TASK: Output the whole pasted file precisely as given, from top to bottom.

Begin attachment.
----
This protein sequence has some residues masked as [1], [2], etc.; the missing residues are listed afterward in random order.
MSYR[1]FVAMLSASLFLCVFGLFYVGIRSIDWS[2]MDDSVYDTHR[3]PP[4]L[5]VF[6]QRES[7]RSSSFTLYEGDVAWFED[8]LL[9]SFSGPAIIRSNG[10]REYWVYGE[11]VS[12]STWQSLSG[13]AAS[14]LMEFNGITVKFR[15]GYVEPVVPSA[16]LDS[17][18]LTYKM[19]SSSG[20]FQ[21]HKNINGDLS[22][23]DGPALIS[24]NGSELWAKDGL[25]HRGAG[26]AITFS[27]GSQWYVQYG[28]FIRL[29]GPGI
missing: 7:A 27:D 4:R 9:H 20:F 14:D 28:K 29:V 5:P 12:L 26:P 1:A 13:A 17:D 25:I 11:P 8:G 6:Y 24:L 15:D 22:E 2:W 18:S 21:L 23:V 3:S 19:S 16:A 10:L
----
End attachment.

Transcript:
This protein sequence has some residues masked as [1], [2], etc.; the missing residues are listed afterward in random order.
MSYR[1]FVAMLSASLFLCVFGLFYVGIRSIDWS[2]MDDSVYDTHR[3]PP[4]L[5]VF[6]QRES[7]RSSSFTLYEGDVAWFED[8]LL[9]SFSGPAIIRSNG[10]REYWVYGE[11]VS[12]STWQSLSG[13]AAS[14]LMEFNGITVKFR[15]GYVEPVVPSA[16]LDS[17][18]LTYKM[19]SSSG[20]FQ[21]HKNINGDLS[22][23]DGPALIS[24]NGSELWAKDGL[25]HRGAG[26]AITFS[27]GSQWYVQYG[28]FIRL[29]GPGI
missing: 7:A 27:D 4:R 9:H 20:F 14:D 28:K 29:V 5:P 12:L 26:P 1:A 13:A 17:D 25:I 11:P 8:G 6:Y 24:L 15:D 22:E 2:W 18:S 21:L 23:V 3:S 19:S 16:A 10:L